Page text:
An Epidemic of Rumors: How Stories Shape Our Perceptions of Disease

By Wilson, Anika | Western Folklore, Summer/Fall 2015 | Go to article overview

An Epidemic of Rumors: How Stories Shape Our Perceptions of Disease


Wilson, Anika, Western Folklore


An Epidemic of Rumors: How Stories Shape Our Perceptions of Disease. By Jon D. Lee. (Logan, UT: Utah State University Press, 2014. Pp. xi + 219, acknowledgments, introduction, epilogue, index, references. $26.95 paper, $21.00 e-book.)

It turns out that epidemics are a laughing matter-and also a matter of conspiracy theory and rumor. In An Epidemic of Rumors: How Stones Shape our Perceptions of Disease folklorist Jon D. Lee sets out to show how perceptions of diseases were formed through the circulation of narratives during the SARS epidemic of 2003, and how these stories affected behavior. More broadly this book describes patterned ways communities tend to respond to the news of emerging diseases. Central to Lee's project is a desire to foster better communication between lay audiences and the expert knowledge disseminators of public health, media, and academic institutions. While such experts may scoff at or dismiss popular narratives about diseases, Lee examines lay beliefs with the "experience-centered approach" (as exemplified by David Hufford) that takes seriously the observations and reasoning skills of ordinary people. Many of the narratives shared among lay observers of epidemics manifest xenophobic fears, and Lee shows that though experts may deride popular rumors they are often partially responsible for propelling problematic messages that exacerbate fear and suspicion.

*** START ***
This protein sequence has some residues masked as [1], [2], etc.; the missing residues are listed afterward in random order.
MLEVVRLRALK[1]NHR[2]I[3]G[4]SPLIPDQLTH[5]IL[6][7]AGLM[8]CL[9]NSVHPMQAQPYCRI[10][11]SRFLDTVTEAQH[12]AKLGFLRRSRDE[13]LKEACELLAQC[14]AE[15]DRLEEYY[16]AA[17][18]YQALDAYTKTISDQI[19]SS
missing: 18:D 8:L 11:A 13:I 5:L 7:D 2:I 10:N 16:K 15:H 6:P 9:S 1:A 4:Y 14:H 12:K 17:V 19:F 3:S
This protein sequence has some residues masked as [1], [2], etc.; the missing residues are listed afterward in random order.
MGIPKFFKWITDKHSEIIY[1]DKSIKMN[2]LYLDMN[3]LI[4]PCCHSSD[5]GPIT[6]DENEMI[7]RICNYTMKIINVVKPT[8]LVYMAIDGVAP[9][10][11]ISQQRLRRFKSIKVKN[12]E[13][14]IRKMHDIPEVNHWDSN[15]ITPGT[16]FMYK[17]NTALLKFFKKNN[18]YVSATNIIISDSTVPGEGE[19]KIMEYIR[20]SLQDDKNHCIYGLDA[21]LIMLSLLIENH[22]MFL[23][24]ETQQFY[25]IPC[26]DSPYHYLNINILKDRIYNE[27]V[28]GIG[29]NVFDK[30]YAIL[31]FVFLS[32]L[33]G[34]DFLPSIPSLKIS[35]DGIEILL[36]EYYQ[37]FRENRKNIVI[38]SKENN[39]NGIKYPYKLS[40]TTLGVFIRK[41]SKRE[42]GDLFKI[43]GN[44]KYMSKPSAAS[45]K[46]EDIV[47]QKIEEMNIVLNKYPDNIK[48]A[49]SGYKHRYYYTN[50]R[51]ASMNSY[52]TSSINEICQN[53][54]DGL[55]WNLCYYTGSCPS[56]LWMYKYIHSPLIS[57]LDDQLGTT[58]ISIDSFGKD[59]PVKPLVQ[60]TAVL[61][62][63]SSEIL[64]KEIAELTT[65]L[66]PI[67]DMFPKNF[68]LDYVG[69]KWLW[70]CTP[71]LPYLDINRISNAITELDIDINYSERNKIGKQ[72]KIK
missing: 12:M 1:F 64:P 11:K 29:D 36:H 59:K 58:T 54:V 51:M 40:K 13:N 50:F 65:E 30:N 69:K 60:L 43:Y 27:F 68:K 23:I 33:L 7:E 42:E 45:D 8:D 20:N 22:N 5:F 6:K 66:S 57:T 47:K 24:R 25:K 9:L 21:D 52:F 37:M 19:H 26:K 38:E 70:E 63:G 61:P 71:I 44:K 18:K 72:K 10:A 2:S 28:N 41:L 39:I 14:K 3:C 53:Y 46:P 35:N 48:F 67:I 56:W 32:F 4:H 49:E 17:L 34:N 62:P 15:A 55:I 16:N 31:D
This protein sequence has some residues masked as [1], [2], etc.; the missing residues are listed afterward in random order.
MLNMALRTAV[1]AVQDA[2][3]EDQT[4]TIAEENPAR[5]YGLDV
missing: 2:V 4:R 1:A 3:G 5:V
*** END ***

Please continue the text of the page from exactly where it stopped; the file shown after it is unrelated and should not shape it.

An Epidemic of Rumors begins with a meticulous timeline of the public health sector's, the media's, and (to a lesser extent) the medical research community's responses to SARS as they unfolded between April and July of 2003. Lee relies heavily on media sources to construct the timeline, a strategy that illuminates some processes more than others. The mass media's extraordinary ability to distill information from the scientific community for lay audiences makes them an important go-between. At the same time the media's tendencies to oversimplify, distort information, and inundate the public with sensationalist headlines created the context for public panic and the temporary collapse of the tourist industry in SARS hotspots in Asia and Canada. Thus public health reports are the building blocks of rumor and conspiracy theory spread via news media, internet, and word of mouth.

The chapters that follow plunge the reader into the scholarship on and content of folk discourses of disease. Primarily the focus is on rumors and conspiracy theories about the origins and spread of diseases. Lee ranges himself among scholars of folklore and cultural studies (including Diane Goldstein, Patricia Turner, Charles Briggs, and Gary Alan Fine) and shows how SARS rumors borrow heavily from the template of other epidemic rumor cycles. The usual suspects of animal origins or "outsiders" are blamed for spreading the disease. Rumors and jokes about diseases have the power to naturalize the connection between racial categories and particular diseases. …

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